Tuesday, June 28, 2016


Brexit and the US

Americans were shocked that Donald Trump won the Republican nomination. UK residents were shocked that the UK will be leaving the European Union.

But... why were these things shocking? They were the result of open and fair elections.

They were shocking to elites who discounted the way that globalization has alienated significant parts of the population in two places. Specifically, two aspects of globalization: free trade and immigration (which really is free trade in labor).  Both serve to depress the price of labor for manufacturing and some other types of work, typically the kind of work that was traditionally done by unionized workers.

Now the people who did that type of work are unemployed or underemployed, and often stranded in areas with little opportunity. Globalization is a boon to places focused on technology, trade, education, and financial services, such as New York, Los Angeles, Minneapolis, London, and Edinburgh.  It is not so great for places like Detroit, Cleveland, and West Virginia-- at least for the hourly workers in those areas.

So now it is shocking that those same people are susceptible to the (true) claim that free trade and immigration have hindered their personal success? It shouldn't be. But both parties need to do a much better job of addressing this issue rather than dismissing it.

I left Romania in 1989 and every year since then I went back to visit my family. And every year I got to see it fumble, living up Lenin’s old cliché of one step forward, two steps back. After Romania joined the European Union institutional improvement started to happen at a much faster pace. The fluidity of movement, employment and opportunity offered by the Schengen area was palpable. My comments about a new home or a renovated façade would often be explained with “they went to work in Spain or Italy or Germany” …It may not be mutual for all Europeans, but those people eager to earn a better living, ready to learn a new language and make a difference in their lives are now free to do so. Last year I visited around harvest time and have come across charter bus companies taking seasonal workers to Western Europe. I’m not sure that would have been the case with say…unemployed people in Wales organizing charter buses to make some extra money picking crops in Spain. Just as I have yet to see idle hands in California snatching up all those back-breaking jobs they want to throw Mexicans out for. Globalization has many complex angles but an important one should be that angle which points back to ourselves and how much we are willing to adapt or demand change.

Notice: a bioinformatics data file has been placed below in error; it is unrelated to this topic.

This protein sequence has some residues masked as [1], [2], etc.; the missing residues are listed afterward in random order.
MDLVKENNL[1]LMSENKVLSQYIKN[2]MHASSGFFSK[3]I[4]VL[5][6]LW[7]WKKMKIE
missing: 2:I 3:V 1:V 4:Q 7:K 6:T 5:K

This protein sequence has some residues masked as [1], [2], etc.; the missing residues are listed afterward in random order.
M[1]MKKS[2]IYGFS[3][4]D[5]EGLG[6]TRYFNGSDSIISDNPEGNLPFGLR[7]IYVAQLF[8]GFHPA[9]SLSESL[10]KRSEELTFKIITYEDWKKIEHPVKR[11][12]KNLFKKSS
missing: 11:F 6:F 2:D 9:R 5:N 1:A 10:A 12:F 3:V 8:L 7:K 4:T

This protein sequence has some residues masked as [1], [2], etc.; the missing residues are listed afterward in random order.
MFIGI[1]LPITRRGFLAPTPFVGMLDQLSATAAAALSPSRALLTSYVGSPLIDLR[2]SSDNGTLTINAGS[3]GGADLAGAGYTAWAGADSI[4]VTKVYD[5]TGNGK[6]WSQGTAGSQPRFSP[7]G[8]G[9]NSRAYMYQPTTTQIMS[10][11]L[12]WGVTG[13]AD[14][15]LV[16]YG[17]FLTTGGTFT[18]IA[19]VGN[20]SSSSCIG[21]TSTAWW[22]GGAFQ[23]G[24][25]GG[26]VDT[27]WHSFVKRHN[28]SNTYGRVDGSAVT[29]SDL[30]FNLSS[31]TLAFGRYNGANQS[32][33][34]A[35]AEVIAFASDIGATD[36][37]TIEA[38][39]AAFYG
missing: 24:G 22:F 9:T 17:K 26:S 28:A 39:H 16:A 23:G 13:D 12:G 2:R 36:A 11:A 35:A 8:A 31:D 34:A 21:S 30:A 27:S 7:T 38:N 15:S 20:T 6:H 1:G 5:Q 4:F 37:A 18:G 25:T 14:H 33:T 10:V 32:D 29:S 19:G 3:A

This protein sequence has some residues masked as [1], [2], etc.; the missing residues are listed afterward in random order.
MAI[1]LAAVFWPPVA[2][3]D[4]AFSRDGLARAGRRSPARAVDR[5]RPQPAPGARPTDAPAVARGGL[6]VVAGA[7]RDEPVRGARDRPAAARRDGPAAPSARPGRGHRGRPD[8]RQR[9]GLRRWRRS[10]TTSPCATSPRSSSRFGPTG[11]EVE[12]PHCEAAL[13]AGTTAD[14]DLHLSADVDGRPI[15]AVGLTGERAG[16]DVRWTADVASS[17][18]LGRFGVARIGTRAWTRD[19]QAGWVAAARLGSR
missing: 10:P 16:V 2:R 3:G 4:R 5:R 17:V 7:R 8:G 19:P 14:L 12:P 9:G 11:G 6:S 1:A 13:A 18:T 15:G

I agree that people have to adapt. Government and industry must be responsive, but at the end of the day, no matter what the LEAVE people promise, the immigration problem is not going away for the U.K., nor are high paying manufacturing jobs returning. The auto industry and steel industry are deader in the U.K. than they are in the U.S. Rust Belt.

Some cities in this country, like Pittsburgh, had strong political and business leaders that worked together to change the culture and create new paradigms. Others, like Detroit, did not.

Here's my fear... you know what stimulates economy, "defense spending" and military expansionism. As ties between Western nations weaken, this may become an attractive.. and dangerous option. One that countries in the rest of the world often choose
IPLG: don't forget road building. Military spending and infrastructure represent the most effective stimuli. We've already got an autobahn (but we could certainly expand and repair and improve roads and bridges and airports and perhaps even build a railroad that ran on time)--and just think of all the grand buildings we could construct under a Trump administration. Don't be dumb. Be a smarty. Come and join our fabulous new party.

NOTE: as obviously sarcastic and silly as the above paragraph is intended to be--it is also half serious and mostly true (and also offered in a 100-percent friendly tone).